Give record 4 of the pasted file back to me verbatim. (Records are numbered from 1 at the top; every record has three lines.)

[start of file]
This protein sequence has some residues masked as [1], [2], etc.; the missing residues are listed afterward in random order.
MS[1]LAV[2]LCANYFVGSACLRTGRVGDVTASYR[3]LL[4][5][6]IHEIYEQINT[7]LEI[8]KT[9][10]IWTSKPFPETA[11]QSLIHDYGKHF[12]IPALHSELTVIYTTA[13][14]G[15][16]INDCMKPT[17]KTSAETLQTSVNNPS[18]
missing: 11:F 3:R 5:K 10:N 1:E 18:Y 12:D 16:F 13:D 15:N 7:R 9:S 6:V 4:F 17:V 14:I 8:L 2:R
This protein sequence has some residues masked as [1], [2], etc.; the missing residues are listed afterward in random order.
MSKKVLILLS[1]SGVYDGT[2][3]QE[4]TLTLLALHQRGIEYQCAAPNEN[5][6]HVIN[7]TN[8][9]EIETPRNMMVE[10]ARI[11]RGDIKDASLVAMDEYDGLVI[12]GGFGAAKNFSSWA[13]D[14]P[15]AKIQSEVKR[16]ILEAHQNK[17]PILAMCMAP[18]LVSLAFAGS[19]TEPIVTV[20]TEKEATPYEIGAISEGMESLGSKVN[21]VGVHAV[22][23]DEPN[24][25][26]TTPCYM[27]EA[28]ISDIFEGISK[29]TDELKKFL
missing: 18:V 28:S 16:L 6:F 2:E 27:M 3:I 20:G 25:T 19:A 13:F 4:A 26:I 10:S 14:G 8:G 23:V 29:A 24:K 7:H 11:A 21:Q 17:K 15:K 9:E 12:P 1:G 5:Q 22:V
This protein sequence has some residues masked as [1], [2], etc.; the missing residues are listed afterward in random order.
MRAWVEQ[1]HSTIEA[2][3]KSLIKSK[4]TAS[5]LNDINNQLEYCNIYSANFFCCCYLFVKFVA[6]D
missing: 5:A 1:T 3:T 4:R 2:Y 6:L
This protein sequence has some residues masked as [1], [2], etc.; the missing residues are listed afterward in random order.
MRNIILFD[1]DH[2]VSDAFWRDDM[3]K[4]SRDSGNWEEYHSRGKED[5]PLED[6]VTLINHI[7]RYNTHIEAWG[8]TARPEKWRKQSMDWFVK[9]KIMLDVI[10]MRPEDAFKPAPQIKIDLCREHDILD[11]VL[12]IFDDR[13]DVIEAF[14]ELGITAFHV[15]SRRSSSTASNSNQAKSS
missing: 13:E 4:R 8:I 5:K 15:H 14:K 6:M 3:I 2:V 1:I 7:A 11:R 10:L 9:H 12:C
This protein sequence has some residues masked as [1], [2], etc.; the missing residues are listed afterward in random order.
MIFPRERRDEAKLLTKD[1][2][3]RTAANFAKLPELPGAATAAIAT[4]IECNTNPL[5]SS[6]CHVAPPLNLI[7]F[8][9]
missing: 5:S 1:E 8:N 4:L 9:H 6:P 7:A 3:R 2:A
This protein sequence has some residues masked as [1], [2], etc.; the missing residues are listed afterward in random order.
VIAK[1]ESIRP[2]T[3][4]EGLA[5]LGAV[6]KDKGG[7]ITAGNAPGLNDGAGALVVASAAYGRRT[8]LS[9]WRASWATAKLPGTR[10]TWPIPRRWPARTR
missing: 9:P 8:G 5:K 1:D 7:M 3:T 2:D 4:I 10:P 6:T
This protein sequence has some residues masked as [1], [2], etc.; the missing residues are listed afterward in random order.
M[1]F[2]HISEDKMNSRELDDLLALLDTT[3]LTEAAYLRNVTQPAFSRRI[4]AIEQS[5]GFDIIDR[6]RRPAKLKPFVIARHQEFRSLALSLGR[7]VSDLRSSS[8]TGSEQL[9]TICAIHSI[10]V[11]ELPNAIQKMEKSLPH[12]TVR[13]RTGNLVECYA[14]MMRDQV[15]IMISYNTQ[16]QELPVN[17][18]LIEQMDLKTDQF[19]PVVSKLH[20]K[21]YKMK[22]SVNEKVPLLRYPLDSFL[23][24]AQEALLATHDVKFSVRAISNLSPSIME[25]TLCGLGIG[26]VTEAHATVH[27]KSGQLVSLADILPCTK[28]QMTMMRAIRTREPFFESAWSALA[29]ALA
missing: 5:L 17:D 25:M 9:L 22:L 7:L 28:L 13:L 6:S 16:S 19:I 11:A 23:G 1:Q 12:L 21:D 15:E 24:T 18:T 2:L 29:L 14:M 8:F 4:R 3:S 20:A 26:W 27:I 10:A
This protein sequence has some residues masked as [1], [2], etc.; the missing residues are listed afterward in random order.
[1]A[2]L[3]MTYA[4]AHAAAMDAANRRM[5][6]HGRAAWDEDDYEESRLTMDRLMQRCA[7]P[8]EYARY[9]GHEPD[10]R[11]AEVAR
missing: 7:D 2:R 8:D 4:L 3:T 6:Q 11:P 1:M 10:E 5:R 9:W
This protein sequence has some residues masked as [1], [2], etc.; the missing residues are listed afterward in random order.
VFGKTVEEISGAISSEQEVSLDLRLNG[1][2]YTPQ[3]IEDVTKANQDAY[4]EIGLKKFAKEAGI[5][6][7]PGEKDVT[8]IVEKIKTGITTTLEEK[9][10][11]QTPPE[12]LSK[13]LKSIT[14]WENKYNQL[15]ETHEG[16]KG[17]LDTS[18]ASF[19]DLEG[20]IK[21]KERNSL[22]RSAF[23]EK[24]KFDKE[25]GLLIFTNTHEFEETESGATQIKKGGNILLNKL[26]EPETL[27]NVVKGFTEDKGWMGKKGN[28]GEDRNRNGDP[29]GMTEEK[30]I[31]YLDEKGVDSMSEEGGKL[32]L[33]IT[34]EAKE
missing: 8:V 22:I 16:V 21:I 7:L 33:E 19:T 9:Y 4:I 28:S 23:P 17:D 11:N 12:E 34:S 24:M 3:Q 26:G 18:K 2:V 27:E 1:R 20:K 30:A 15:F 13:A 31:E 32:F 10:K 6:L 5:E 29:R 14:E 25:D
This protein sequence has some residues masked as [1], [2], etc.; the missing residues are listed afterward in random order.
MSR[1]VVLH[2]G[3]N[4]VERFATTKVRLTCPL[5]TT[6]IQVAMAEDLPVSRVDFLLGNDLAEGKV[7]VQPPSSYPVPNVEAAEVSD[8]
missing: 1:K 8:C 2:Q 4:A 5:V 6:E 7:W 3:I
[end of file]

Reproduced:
This protein sequence has some residues masked as [1], [2], etc.; the missing residues are listed afterward in random order.
MRNIILFD[1]DH[2]VSDAFWRDDM[3]K[4]SRDSGNWEEYHSRGKED[5]PLED[6]VTLINHI[7]RYNTHIEAWG[8]TARPEKWRKQSMDWFVK[9]KIMLDVI[10]MRPEDAFKPAPQIKIDLCREHDILD[11]VL[12]IFDDR[13]DVIEAF[14]ELGITAFHV[15]SRRSSSTASNSNQAKSS
missing: 13:E 4:R 8:I 5:K 15:H 14:K 6:M 3:I 2:V 1:I 7:A 11:R 10:L 9:H 12:C